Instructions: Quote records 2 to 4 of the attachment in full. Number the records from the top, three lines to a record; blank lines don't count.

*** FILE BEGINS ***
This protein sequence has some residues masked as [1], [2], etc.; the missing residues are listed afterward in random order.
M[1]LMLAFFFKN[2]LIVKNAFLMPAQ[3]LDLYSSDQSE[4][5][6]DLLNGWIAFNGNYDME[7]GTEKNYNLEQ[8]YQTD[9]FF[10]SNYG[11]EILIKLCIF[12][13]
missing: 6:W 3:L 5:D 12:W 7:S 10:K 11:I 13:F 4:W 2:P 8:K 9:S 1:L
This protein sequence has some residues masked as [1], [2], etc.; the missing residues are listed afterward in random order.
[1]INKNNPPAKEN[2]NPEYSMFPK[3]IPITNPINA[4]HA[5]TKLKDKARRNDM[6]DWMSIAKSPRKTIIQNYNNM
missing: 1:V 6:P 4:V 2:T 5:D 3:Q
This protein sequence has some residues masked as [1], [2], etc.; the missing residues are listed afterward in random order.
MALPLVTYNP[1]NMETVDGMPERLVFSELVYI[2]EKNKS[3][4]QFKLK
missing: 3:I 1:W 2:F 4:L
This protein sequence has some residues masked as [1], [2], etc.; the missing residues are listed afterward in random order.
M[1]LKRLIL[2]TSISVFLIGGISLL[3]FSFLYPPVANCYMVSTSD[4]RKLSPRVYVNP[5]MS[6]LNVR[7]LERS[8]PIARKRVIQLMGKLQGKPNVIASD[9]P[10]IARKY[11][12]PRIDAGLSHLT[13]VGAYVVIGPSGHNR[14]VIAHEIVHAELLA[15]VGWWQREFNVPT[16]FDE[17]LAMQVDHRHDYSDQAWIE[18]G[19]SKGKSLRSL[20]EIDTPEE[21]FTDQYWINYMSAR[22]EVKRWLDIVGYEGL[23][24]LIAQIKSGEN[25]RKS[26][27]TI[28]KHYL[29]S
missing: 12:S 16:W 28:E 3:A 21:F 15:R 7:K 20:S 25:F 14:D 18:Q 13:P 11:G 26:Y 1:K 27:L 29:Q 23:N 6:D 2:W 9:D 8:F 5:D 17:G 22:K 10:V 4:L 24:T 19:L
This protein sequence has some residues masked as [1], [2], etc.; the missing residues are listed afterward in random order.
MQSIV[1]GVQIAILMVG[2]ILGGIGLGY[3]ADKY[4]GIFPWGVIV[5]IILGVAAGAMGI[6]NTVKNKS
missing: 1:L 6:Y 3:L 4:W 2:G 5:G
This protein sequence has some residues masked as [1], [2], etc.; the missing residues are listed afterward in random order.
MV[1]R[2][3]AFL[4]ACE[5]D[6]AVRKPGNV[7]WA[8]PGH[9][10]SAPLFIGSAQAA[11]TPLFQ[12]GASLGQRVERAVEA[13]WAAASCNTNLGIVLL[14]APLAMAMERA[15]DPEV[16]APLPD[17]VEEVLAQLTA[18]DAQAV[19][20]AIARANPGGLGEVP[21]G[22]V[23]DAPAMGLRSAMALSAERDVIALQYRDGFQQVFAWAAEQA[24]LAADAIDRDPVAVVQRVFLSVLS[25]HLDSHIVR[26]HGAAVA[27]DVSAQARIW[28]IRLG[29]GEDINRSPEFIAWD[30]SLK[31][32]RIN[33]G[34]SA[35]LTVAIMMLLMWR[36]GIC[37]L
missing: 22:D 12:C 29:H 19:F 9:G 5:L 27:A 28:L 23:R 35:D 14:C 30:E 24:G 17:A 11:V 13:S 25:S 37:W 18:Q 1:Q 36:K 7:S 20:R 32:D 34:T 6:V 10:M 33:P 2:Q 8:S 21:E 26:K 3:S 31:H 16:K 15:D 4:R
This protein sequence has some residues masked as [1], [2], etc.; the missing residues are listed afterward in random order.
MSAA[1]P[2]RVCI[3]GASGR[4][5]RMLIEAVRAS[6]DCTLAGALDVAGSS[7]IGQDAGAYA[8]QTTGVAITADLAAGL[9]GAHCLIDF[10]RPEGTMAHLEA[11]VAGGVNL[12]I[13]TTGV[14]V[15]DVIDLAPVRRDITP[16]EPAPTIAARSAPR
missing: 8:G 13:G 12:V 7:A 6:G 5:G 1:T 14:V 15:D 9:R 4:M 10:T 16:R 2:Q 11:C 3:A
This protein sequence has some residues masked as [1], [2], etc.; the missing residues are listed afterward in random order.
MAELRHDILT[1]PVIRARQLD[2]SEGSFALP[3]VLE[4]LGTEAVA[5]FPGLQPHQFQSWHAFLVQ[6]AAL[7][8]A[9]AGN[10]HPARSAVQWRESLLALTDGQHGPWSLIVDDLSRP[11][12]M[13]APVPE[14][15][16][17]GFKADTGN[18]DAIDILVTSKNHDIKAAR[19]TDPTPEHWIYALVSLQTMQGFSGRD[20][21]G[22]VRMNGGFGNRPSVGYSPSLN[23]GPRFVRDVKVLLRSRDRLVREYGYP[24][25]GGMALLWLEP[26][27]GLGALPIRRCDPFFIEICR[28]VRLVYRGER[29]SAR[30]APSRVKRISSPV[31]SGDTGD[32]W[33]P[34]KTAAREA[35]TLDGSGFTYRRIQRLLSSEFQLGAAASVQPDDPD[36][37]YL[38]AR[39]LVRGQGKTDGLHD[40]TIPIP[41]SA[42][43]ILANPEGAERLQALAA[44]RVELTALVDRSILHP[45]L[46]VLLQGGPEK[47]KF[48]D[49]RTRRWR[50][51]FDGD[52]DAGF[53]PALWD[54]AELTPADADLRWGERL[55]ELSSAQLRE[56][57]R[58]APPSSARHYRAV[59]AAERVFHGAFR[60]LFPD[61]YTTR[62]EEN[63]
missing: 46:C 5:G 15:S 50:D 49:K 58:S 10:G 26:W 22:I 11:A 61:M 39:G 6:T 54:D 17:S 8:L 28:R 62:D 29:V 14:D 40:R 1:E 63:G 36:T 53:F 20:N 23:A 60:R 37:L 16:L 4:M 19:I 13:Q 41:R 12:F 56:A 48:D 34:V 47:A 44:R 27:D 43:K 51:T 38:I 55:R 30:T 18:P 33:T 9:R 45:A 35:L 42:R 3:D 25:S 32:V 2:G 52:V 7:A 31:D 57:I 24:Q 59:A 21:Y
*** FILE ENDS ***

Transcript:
This protein sequence has some residues masked as [1], [2], etc.; the missing residues are listed afterward in random order.
[1]INKNNPPAKEN[2]NPEYSMFPK[3]IPITNPINA[4]HA[5]TKLKDKARRNDM[6]DWMSIAKSPRKTIIQNYNNM
missing: 1:V 6:P 4:V 2:T 5:D 3:Q
This protein sequence has some residues masked as [1], [2], etc.; the missing residues are listed afterward in random order.
MALPLVTYNP[1]NMETVDGMPERLVFSELVYI[2]EKNKS[3][4]QFKLK
missing: 3:I 1:W 2:F 4:L
This protein sequence has some residues masked as [1], [2], etc.; the missing residues are listed afterward in random order.
M[1]LKRLIL[2]TSISVFLIGGISLL[3]FSFLYPPVANCYMVSTSD[4]RKLSPRVYVNP[5]MS[6]LNVR[7]LERS[8]PIARKRVIQLMGKLQGKPNVIASD[9]P[10]IARKY[11][12]PRIDAGLSHLT[13]VGAYVVIGPSGHNR[14]VIAHEIVHAELLA[15]VGWWQREFNVPT[16]FDE[17]LAMQVDHRHDYSDQAWIE[18]G[19]SKGKSLRSL[20]EIDTPEE[21]FTDQYWINYMSAR[22]EVKRWLDIVGYEGL[23][24]LIAQIKSGEN[25]RKS[26][27]TI[28]KHYL[29]S
missing: 12:S 16:W 28:E 3:A 21:F 15:R 7:K 20:S 25:F 14:D 18:Q 13:P 11:G 26:Y 1:K 27:L 29:Q 23:N 6:D 2:W 9:D 8:F 5:D 17:G 22:K 10:V 4:L 24:T 19:L